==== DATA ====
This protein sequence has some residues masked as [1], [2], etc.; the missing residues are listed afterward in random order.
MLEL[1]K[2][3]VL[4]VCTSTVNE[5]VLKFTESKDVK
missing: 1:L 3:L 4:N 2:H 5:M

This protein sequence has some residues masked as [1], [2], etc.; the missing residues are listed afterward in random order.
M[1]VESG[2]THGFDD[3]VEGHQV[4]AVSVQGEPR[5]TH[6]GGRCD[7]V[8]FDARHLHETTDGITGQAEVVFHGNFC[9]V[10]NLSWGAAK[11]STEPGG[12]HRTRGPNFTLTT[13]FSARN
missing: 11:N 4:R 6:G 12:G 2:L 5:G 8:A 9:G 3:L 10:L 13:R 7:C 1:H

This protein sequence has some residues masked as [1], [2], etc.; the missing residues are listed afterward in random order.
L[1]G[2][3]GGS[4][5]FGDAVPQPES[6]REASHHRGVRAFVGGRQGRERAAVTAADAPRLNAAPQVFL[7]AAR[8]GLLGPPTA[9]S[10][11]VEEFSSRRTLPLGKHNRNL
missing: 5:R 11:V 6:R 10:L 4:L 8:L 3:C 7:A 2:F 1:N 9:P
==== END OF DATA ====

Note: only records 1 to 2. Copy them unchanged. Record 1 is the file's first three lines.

This protein sequence has some residues masked as [1], [2], etc.; the missing residues are listed afterward in random order.
MLEL[1]K[2][3]VL[4]VCTSTVNE[5]VLKFTESKDVK
missing: 1:L 3:L 4:N 2:H 5:M

This protein sequence has some residues masked as [1], [2], etc.; the missing residues are listed afterward in random order.
M[1]VESG[2]THGFDD[3]VEGHQV[4]AVSVQGEPR[5]TH[6]GGRCD[7]V[8]FDARHLHETTDGITGQAEVVFHGNFC[9]V[10]NLSWGAAK[11]STEPGG[12]HRTRGPNFTLTT[13]FSARN
missing: 11:N 4:R 6:G 12:G 2:L 5:G 8:A 9:G 3:L 10:L 13:R 7:C 1:H